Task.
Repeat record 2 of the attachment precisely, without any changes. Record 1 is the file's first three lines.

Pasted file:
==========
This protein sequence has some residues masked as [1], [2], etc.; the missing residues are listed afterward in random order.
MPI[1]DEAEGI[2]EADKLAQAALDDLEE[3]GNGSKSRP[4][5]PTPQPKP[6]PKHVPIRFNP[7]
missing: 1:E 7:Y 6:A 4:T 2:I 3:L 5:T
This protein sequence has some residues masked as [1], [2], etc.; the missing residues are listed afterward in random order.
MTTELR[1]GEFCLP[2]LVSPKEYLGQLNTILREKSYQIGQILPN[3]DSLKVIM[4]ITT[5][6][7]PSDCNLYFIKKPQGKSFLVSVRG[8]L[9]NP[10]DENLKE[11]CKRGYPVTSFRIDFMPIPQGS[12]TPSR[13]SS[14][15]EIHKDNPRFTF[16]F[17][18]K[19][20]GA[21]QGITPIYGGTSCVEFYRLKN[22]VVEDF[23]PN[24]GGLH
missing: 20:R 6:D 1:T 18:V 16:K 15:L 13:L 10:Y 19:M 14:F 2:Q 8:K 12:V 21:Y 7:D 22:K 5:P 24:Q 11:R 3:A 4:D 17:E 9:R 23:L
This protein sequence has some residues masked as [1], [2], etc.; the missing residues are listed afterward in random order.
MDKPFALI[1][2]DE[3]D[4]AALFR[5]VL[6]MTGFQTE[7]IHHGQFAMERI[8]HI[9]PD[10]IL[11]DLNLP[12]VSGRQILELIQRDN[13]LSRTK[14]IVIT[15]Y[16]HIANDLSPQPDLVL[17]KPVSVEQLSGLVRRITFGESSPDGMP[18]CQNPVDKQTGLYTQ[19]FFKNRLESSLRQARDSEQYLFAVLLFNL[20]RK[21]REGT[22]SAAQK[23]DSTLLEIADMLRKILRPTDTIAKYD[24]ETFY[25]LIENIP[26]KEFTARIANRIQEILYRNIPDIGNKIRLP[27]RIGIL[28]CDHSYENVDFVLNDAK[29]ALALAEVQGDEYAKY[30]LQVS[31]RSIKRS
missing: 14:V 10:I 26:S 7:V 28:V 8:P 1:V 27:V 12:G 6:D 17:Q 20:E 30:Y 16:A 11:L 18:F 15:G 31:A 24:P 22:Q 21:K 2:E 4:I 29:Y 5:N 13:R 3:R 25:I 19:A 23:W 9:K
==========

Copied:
This protein sequence has some residues masked as [1], [2], etc.; the missing residues are listed afterward in random order.
MTTELR[1]GEFCLP[2]LVSPKEYLGQLNTILREKSYQIGQILPN[3]DSLKVIM[4]ITT[5][6][7]PSDCNLYFIKKPQGKSFLVSVRG[8]L[9]NP[10]DENLKE[11]CKRGYPVTSFRIDFMPIPQGS[12]TPSR[13]SS[14][15]EIHKDNPRFTF[16]F[17][18]K[19][20]GA[21]QGITPIYGGTSCVEFYRLKN[22]VVEDF[23]PN[24]GGLH
missing: 20:R 6:D 1:T 18:V 16:K 15:L 13:L 10:Y 19:M 14:F 2:Q 8:K 12:V 21:Y 7:D 22:K 5:P 24:Q 11:R 3:A 4:D 17:E 9:R 23:L